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Over the past few months, clients have continuously asked us what the implications of the Trump administration will be on Silicon Valley. There is currently a shortage of engineering talent in the U.S. With new trends such as machine learning, autonomous vehicles, computer vision, and robotics, all the major tech companies are ferociously battling to hire the top engineering talent. However, there aren’t enough highly skilled engineers in the U.S. to go around. Tech companies resolve this issue by using H1-B Visas to temporarily employ foreign engineers.

However, it is likely that Trump will impose policies that restrain trade between the U.S. and other countries, which will result in more protectionist laws on engineering talent. For example, these policies may negatively affect the H1-B Visa program and other programs that allow U.S. tech companies to bring in technical talent on a temporary basis.

The restriction on the programs will likely result in tech companies creating offshore campuses as Microsoft did when the H1-B program was severely limited. The legal implications of companies doing this however are clear because of the deemed export rules. Many HR directors are perplexed when they are told that visual access to U.S. restricted, U.S. origin technology by a foreign national working in a foreign country at a U.S. company anywhere in the world is the same as exporting that technology to the country of that foreign national. For example, if a U.S. facility in Dubai hires an employee from Iran to work with U.S. origin technology. It is as if that technology has been exported to Iran at the time of such access. It’s the same as exporting that technology to the country of that national, in this case Iran.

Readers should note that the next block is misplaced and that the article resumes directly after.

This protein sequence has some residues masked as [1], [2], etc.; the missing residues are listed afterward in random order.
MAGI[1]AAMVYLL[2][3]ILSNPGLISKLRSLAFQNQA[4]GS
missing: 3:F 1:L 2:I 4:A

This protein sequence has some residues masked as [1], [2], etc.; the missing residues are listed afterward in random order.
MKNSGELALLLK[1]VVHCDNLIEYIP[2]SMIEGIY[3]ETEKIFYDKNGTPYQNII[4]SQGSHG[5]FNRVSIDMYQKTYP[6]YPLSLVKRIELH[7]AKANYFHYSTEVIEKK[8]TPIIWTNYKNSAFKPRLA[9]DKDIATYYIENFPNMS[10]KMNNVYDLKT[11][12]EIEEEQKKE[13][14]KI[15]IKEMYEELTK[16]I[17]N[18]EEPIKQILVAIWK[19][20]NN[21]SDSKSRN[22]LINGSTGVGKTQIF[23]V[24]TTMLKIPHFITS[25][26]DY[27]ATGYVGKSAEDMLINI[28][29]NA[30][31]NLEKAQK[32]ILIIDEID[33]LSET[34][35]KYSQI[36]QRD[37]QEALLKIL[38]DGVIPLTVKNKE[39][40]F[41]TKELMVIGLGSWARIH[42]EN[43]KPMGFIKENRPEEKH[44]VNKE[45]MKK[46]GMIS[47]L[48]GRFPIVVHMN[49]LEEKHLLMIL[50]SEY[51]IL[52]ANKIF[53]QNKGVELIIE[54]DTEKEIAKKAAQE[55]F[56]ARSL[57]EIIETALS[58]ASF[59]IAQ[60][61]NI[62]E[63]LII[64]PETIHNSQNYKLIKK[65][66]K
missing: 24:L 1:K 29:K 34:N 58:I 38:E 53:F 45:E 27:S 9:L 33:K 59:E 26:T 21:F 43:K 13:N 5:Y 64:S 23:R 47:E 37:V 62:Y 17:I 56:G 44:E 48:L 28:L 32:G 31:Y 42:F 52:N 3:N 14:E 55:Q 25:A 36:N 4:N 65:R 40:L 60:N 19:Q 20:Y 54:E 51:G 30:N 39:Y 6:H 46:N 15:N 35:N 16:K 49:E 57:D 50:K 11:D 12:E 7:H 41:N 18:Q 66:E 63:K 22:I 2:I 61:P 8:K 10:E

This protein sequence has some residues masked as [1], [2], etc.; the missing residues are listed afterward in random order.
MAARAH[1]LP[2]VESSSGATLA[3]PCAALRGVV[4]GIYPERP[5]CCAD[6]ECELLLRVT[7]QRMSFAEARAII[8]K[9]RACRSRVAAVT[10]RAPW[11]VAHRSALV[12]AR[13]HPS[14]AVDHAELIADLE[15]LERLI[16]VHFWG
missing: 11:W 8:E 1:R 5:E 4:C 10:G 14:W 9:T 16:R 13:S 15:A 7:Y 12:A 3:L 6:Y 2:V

Though the deemed export rule normally applies to foreign national employees hired at US facilities. The same principles apply to US facilities in foreign countries.

So, if more offshore facilities are created because the Trump administration restricts immigration into the US, then the deemed export rule may cause havoc at these U.S. facilities in foreign countries.

HR directors are well advised to make sure that each foreign national with visual access to US origin technology at foreign facilities have the right, under US export law, to have such access to this technology. See 734.2(b) of the EAR.

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